99 years of economic insights for Indiana

The IBR is a publication of the Indiana Business Research Center at IU's Kelley School of Business.

Executive Editor, Carol O. Rogers
Managing Editor, Brittany L. Hotchkiss

South Bend and Elkhart-Goshen

School of Business and Economics, Indiana University, South Bend

The Michiana region’s economy sent mixed signals in 2005, but the outlook for 2006 is encouraging. This analysis examines the major metropolitan areas in the Michiana region, South Bend and Elkhart–Goshen, to provide an overview of the region’s economic conditions and an indication of its future.


Table 1 reports monthly employment data for the region’s metropolitan areas. From January 2004 to August 2005, total nonfarm employment (measured by a seasonally adjusted index with 1986 as the base year) has decreased slightly. Total employment fell 1.5 percent in South Bend and 0.7 percent in Elkhart-Goshen. Unemployment rates across the region have remained below the national and state averages. The drop in unemployment rates in August 2005 indicates that labor demand has picked up again after a slight decline earlier in the year.

Table 1
Employment Indices with Unemployment Rates, 2005

Table 1

Click for larger image

The overall employment decline was largely driven by a gradual drop in manufacturing employment through most of 2005. Manufacturing employment fell 2.5 percent in South Bend and 3.3 percent in Elkhart–Goshen from January 2005 to August 2005. While the recreational vehicle (RV) industry, which dominates Elkhart County employment, has experienced record growth in the past couple years, it faced declines in the first half of 2005, particularly for luxury motor homes. This was possibly caused by rising interest rates and escalating fuel prices. Rising fuel costs have dampened large-sized SUV sales nationwide, which likely impacted AM General’s local production. The introduction of the smaller-sized H3 Hummer produced outside the metro may reduce sales on the larger, locally produced models.

The second half of 2005 looked more promising for the transportation equipment industry. Demand for towable RVs continued to expand, and the manufactured housing industry rebounded from its slump due to increased demand for temporary housing caused by recent hurricanes. Soon after Hurricane Katrina hit, FEMA initially ordered 125,000 mobile homes and travel trailers, including many from local producers. (1) This increased production will continue well into 2006. In addition, new manufacturing developments in the region will require more workers. For example, Bennington Marine is constructing a new pontoon boat manufacturing plant in Elkhart that will employ 300 to 400 people.

Nonmanufacturing employment has also shown mixed results, falling 1.7 percent in South Bend but expanding 1.9 percent in Elkhart–Goshen from January 2005 to August 2005. This is partly due to a decline in the retail sector in South Bend in terms of the number of establishments and employment from the first quarter of 2004 to the first quarter of 2005. (2) Retail employment, however, should rise in 2006 as new major retail spaces open, particularly in South Bend. Moreover, continued growth in health care and social services contributed to positive expansion in nonmanufacturing. Health care and social services employment grew 5.5 percent from the first quarter of 2004 to the first quarter of 2005 in Elkhart County.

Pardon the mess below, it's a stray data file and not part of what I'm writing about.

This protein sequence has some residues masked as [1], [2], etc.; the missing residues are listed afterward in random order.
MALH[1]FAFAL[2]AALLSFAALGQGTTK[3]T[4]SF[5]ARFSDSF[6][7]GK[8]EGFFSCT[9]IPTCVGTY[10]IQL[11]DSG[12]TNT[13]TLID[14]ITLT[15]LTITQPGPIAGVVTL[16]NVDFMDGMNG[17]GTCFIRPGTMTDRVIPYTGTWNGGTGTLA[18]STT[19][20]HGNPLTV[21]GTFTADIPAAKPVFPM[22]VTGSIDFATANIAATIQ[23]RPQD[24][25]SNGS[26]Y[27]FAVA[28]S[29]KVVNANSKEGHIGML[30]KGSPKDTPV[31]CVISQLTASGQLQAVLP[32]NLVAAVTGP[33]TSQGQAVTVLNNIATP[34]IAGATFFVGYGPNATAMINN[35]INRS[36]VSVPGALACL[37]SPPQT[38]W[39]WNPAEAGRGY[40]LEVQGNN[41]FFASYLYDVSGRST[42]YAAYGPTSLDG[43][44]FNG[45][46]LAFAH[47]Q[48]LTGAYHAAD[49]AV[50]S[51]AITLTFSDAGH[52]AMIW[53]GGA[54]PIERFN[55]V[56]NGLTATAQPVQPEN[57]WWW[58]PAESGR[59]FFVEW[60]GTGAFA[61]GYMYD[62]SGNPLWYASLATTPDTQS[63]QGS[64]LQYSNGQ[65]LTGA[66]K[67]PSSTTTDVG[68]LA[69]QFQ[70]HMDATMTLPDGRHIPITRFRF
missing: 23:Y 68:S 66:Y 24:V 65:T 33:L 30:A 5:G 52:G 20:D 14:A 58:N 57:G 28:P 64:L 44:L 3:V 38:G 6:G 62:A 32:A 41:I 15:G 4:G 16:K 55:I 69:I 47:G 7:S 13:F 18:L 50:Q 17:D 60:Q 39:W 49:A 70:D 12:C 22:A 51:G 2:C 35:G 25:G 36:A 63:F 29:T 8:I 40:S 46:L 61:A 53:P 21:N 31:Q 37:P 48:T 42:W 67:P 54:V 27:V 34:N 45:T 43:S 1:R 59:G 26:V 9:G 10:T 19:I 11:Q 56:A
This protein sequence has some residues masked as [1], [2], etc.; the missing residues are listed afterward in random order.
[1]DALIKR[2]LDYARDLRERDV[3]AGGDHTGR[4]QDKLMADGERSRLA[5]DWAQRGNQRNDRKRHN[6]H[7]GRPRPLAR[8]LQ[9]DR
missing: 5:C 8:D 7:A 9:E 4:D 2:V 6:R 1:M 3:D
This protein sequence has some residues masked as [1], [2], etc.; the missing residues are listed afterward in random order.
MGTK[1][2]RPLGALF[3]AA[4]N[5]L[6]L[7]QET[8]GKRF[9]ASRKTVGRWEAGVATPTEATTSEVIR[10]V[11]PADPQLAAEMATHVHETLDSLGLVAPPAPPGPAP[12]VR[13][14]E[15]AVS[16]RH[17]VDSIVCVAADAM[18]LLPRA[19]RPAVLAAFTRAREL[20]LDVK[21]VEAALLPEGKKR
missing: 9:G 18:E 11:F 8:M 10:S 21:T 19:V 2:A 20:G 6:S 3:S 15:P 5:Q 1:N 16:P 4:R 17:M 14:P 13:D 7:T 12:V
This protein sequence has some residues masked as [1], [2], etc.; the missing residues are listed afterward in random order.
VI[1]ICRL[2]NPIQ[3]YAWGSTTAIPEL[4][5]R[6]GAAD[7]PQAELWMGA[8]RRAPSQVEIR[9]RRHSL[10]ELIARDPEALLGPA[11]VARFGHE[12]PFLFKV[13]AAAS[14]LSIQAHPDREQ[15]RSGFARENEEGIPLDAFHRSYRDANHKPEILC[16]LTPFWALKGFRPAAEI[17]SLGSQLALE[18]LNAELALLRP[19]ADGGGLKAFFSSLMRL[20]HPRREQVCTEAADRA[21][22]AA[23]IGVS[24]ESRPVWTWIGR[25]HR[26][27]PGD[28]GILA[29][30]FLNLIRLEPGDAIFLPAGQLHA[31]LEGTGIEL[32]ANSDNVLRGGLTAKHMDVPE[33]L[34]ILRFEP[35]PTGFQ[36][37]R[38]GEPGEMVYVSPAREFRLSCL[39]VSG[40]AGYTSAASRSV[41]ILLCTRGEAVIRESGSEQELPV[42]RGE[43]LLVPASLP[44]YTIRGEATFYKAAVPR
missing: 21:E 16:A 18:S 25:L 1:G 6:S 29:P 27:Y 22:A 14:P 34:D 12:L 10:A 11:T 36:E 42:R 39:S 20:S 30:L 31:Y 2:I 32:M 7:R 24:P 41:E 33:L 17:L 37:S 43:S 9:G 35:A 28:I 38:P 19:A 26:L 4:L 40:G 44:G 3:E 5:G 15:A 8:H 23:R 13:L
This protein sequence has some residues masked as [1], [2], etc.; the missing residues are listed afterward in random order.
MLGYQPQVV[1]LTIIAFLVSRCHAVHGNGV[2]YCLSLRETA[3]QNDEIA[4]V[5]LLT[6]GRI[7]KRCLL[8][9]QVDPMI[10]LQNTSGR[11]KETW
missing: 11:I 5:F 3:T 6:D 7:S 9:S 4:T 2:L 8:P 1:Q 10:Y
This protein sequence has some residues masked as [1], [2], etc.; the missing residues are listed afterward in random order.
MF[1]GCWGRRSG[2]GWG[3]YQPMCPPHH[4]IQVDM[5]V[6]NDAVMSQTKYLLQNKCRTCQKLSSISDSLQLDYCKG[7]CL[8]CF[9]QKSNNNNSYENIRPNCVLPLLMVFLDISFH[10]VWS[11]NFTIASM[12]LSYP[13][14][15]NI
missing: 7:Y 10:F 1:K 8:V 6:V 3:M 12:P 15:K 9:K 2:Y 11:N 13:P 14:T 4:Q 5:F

The average weekly wage rose 2 percent from the first quarter of 2004 to the first quarter of 2005 in St. Joseph County but jumped 4.3 percent in Elkhart County. Manufacturing wages grew 5.2 percent in St. Joseph County and 2 percent in Elkhart. Wages in retail moved slightly, falling 0.3 percent in St. Joseph County and rising 0.7 percent in Elkhart. Wages in the health care and social services industry moved in opposite directions across the region, likely due to differing demand for workers. Wages in this sector fell 1.4 percent in St. Joseph County but increased 6.3 percent in Elkhart County. Given expected regional growth in manufacturing and nonmanufacturing in 2006, average wages will likely continue to rise over the next year—even more so if national expectations of inflation cause upward pressure on wages.

Commercial Real Estate

Occupancy rates rose 4.7 percent from 2003 to 2004. Regional real estate markets have remained strong despite rising interest rates over the past year. (3) Significant commercial development will continue in 2006 with new retail and industrial developments throughout the region.


Residential construction, measured by a seasonally adjusted index of new single-dwelling housing permits issued in St. Joseph County, remains active (see Figure 1). From January 2004 to September 2005, new housing permits increased 8.2 percent. More dramatic is the substantial growth of 49.2 percent in the first nine months of 2005. It remains to be seen if demand for homes will be dampened by expected interest rate hikes in the near future.

Figure 1
New Housing Index for St. Joseph County

Figure 1

In 2005, the Michiana region has experienced mixed economic signals: fairly flat employment, relatively low but fluctuating unemployment rates, rising wages, increased production in certain sectors, and active real estate markets. The outlook for the coming year is optimistic, with the region expanding production in some manufacturing and nonmanufacturing sectors, growth in retail, higher employment, continued growth in wages, and considerable real estate activity.


  1. Linda Lipp, “Indiana’s RV, housing manufacturers prepare to aid Katrina’s victims,” Indiana Economic Digest 5 September 2005.
  2. www.stats.indiana.edu/cew/.
  3. CB Richard Ellis, 2004 Real Estate Market Study: Northcentral Indiana and Southwestern Michigan Summer 2005.